B.C. Ferries adding 3.5% fuel surcharge to fares

B.C. Ferries is responding to the rising cost of diesel fuel by adding a surcharge to most routes as of Jan. 17.

The 3.5 per cent fuel surcharge was announced Thursday, with only the Port Hardy-Prince Rupert and Prince Rupert-Haida Gwaii routes not affected. Major routes, such as Swartz Bay to Tsawwassen, will see a jump in fares of $1.75 for a car and 50 cents for an adult passenger.

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B.C. Ferries also has a four per cent across-the-board fare increase scheduled for April. It implemented a similar increase in April 2013.

At present, the fare for a passenger age 12 and up is $15.50 on major routes, while for vehicles up to six metres long it’s $51.25.

Brian Hollingshead, who chairs the ferry advisory committee for the southern Gulf Islands, said the fuel surcharge combined with the fare hike in April will effectively mean a combined 7.5 per cent fare increase “and that’s going to hurt traffic big-time.”

He said it could also contribute to people on the Gulf Islands deciding to move away or close their businesses.

A 7.5 per cent jump in current prices would put the cost for an adult passenger on a major route at about $16.65 and for an average passenger vehicle at about $55.10. Final costs have not been set.

“We know this is unpopular with our customers,” B.C. Ferries spokeswoman Deborah Marshall said of the fuel surcharge. “We are trying to keep it as low as we can. If we waited longer we would have to put in a higher fuel surcharge.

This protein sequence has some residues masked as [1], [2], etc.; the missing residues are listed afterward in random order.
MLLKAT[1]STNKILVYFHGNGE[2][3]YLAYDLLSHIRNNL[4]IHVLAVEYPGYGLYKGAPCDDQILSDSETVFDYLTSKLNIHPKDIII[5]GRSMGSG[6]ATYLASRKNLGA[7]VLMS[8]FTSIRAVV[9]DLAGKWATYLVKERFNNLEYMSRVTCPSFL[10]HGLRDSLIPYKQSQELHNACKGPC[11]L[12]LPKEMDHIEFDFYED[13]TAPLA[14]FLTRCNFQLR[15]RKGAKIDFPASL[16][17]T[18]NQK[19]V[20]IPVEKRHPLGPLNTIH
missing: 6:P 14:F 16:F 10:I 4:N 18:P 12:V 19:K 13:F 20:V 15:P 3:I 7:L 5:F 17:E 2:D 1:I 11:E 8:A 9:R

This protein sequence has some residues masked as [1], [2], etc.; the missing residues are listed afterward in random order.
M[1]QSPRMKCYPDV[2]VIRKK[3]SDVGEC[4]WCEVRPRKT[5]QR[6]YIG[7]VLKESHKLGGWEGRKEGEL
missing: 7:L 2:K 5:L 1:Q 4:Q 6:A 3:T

“Some of our counterparts back east, they’ve got fuel surcharges in excess of 20 per cent.”

Marshall said the last time B.C. Ferries had a fuel surcharge was November 2012. The current cost of diesel is about $1.09 per litre, versus $1.03 per litre in June 2013 and an average of $1 per litre during December 2012.

B.C. Ferries listed fuel surcharges at other transportation operations around the country as of mid-December, including 21 per cent for Marine Atlantic’s Newfoundland-Nova Scotia ferry, from 23 to 25 per cent for passenger vehicles sailing on Northumberland Ferries from Nova Scotia to New Brunswick and eight per cent on Victoria Clipper trips between Victoria and Seattle.

NDP ferries critic and North Island MLA Claire Trevena said the B.C. Ferries’ decision to add a surcharge is not justified.

“We know that we’re going to get a four per cent fare increase in April. We’ve got B.C. Ferries going around and the government going around talking about service reductions, and then out of the blue they’re saying: ‘Oh, and by the way, in two weeks you’re going to get an average three-and-a-half per cent added to your price.’ This is crazy.”

Among service reductions announced in November were cuts to schedules on minor coastal routes and a loss of eight per cent of the ferry system’s annual sailings. In addition, seniors’ free weekday fares will be changed to half-price tickets and slot machines will be installed on some vessels in an effort to bring in revenue.

B.C. Ferries president and CEO Mike Corrigan said a fuel surcharge is needed now because fuel prices are not likely to drop soon. He said efforts are being made to deal with future fuel concerns through measures such as buying new ships that can use less expensive liquefied natural gas.

Fuel consumption at B.C. Ferries has dropped by 5.8 million litres since 2004, but over the same period fuel costs have gone up from $50 million to $121 million per fiscal year.


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